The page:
In a statement following the hearing, Paulsen said: “It’s long past time for the IRS to stop misleading Congress and the American people. The IRS systematically targeted individuals based on their personal beliefs, and as we found out today, is continuing to cover up their misdeeds.”

Michigan Rep. Sandy Levin, the lead Democrat on the House Ways and Means Committee, said there was no conspiracy behind the computer crash, just an email system that was underfunded and deficient.

Rep. Tim Walz appointed to House VA Conference Committee

Posted by: Allison Sherry Updated: June 18, 2014 - 5:22 PM

WASHINGTON -- Rep. Tim Walz was among six Democrats and eight Republicans tapped Wednesday on the House side to work out differences between passed House and Senate legislation to reform the Veterans Administration.

Walz, who served 24 years in the Army National Guard, is a member of the House Veterans Committee.

In a statement, Walz said, "My number one goal as a veteran myself and a member of this conference committee is to ensure our veterans and their families are able to get the care they need, and in a timely manner."

The differences between the House and Senate versions of the reform legislation are not great, staffers say, but both chambers are eager to get VA reform passed and sent to the president promptly.

McCollum: Ruling against Redskins trademark a ‘victory for decency’

Posted by: Corey Mitchell Updated: June 18, 2014 - 12:32 PM

A decision by the U.S. Patent Office to cancel the trademark registration for the Washington Redskins’ team nickname is a “victory for decency,” said U.S. Rep. Betty McCollum, co-chair of the Congressional Native American Caucus.

The team doesn't immediately lose trademark protection and is allowed to retain it during an appeal, which is likely.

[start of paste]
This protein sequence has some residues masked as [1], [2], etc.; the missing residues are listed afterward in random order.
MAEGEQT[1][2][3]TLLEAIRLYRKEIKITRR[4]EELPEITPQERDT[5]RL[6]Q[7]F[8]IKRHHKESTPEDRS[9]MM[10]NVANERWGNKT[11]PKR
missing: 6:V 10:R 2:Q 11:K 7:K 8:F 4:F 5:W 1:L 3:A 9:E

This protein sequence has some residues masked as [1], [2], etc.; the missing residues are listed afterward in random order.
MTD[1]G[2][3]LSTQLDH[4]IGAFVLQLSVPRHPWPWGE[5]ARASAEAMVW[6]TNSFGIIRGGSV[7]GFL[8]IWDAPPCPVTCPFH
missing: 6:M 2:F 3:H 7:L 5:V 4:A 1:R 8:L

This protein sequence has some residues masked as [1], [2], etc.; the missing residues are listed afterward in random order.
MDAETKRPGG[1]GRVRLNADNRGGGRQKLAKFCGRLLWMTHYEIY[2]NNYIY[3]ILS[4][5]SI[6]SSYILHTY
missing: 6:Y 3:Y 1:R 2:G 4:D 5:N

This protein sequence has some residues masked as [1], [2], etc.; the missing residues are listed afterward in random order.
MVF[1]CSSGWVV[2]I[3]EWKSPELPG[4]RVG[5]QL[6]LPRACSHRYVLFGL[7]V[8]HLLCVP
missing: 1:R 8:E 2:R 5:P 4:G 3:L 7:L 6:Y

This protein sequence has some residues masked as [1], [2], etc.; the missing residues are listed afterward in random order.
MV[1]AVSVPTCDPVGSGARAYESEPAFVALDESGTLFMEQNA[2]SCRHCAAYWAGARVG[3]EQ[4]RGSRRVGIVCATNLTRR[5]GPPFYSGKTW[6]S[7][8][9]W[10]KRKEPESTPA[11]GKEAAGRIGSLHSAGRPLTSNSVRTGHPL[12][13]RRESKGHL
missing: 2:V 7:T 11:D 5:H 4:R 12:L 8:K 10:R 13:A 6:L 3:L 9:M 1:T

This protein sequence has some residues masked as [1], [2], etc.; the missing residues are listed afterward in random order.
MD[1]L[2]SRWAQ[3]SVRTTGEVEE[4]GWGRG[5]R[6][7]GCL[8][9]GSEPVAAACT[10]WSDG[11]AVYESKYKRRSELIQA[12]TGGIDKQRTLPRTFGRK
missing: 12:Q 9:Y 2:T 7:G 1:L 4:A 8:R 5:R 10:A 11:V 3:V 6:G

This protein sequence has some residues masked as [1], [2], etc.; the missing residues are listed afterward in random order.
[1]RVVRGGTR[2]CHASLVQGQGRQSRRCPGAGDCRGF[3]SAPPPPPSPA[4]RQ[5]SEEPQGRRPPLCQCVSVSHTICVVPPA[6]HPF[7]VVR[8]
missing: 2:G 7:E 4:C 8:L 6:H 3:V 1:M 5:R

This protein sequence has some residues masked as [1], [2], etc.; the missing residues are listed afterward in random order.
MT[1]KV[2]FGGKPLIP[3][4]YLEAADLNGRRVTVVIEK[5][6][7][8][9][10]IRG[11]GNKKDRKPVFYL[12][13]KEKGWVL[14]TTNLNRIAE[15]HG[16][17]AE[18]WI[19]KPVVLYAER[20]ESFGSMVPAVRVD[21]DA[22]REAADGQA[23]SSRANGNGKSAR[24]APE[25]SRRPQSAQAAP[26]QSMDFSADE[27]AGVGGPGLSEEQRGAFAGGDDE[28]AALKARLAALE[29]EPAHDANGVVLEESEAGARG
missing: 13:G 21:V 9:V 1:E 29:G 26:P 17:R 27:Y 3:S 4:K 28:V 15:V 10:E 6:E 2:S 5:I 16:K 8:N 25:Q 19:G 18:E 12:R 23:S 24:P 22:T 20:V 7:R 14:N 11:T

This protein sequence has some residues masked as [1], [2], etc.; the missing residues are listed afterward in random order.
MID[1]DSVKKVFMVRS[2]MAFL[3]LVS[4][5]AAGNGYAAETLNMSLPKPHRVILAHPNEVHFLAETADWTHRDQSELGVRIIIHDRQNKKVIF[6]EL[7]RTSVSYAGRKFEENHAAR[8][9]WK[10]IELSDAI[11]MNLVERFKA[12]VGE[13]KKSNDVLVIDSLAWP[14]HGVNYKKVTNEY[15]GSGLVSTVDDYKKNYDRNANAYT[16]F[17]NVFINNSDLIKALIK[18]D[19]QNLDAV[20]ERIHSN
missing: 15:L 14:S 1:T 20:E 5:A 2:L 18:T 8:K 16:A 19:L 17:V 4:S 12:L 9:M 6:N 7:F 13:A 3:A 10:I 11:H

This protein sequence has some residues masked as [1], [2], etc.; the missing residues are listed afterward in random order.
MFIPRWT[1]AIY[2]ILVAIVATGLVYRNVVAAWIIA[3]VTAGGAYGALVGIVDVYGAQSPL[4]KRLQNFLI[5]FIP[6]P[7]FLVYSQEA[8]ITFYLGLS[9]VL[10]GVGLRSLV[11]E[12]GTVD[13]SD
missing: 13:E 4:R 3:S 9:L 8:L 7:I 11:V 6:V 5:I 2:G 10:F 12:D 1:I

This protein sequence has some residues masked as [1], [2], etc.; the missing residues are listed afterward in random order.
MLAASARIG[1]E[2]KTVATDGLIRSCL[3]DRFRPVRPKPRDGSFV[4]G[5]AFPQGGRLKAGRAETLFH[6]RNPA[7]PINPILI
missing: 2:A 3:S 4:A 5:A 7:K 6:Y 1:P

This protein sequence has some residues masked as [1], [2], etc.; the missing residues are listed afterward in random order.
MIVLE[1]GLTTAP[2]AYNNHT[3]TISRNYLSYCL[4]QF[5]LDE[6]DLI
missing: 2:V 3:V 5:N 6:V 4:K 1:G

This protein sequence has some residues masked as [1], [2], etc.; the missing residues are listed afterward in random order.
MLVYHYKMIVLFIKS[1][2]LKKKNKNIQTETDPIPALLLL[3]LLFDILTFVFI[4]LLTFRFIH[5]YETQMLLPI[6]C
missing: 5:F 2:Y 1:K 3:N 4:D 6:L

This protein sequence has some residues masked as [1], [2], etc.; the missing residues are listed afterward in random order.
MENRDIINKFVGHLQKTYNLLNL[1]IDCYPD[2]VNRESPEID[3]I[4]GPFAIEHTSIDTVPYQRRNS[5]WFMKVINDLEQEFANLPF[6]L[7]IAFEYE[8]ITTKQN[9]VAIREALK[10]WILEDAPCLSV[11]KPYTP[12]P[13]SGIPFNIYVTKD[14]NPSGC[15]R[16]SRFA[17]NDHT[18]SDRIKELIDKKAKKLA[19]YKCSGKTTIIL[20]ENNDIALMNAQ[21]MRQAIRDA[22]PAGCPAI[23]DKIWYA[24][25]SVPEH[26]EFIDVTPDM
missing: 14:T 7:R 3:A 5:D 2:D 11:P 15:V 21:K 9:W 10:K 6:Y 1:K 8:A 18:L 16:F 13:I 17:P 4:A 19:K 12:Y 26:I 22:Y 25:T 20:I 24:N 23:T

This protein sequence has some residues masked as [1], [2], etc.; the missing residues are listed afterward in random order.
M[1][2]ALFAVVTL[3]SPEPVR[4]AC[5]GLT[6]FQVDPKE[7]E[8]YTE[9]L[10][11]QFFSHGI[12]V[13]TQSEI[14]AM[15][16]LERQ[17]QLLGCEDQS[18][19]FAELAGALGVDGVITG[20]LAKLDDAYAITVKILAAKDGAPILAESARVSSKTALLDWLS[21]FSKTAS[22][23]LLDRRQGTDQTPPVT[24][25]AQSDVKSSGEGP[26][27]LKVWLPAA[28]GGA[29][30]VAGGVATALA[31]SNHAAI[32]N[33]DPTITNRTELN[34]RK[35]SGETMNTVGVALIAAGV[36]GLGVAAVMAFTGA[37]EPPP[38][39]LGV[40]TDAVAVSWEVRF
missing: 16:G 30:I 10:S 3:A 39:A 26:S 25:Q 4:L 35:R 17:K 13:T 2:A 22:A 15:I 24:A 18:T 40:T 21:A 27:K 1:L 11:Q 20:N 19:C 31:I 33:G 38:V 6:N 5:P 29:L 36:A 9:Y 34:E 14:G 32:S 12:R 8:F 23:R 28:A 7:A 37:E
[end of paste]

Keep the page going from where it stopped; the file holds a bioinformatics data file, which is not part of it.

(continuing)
Redskins owner Dan Snyder has refused to change the team's name, citing tradition, but there has been growing pressure including statements in recent months from members of Congress, President Obama and civil rights groups.

Native American groups and lawmakers -- who have pressured National Football League Commissioner Roger Goodell to force Snyder to abandon the name – celebrated the decision.

In May, half of the U.S. Senate – including Minnesota Sens. Amy Klobuchar and Al Franken -- wrote letters to the NFL urging the team to change its name.

“I commend the Native American petitioners and tribal leaders from across Indian Country for their courage to confront this ugly issue head on and strive for both justice and the respect they deserve,” said McCollum, a Minnesota Democrat.

“It is time for NFL team owners to have the courage to speak out and pressure Dan Snyder to change his team’s racist name. Any effort by Mr. Snyder to appeal this ruling can only be viewed as a bigoted attempt to continue to profit from this racist team name at the expense of the dignity of Native Americans.”

The decision from the Trademark Trial and Appeal Board, which found that the team name is “disparaging of Native Americans,” means that the team can continue to use the Redskins name, but would lose much of its ability to protect the financial interests connected to its use.

The case does not apply to the team's logo.


Connect with twitterConnect with facebookConnect with Google+Connect with PinterestConnect with PinterestConnect with RssfeedConnect with email newsletters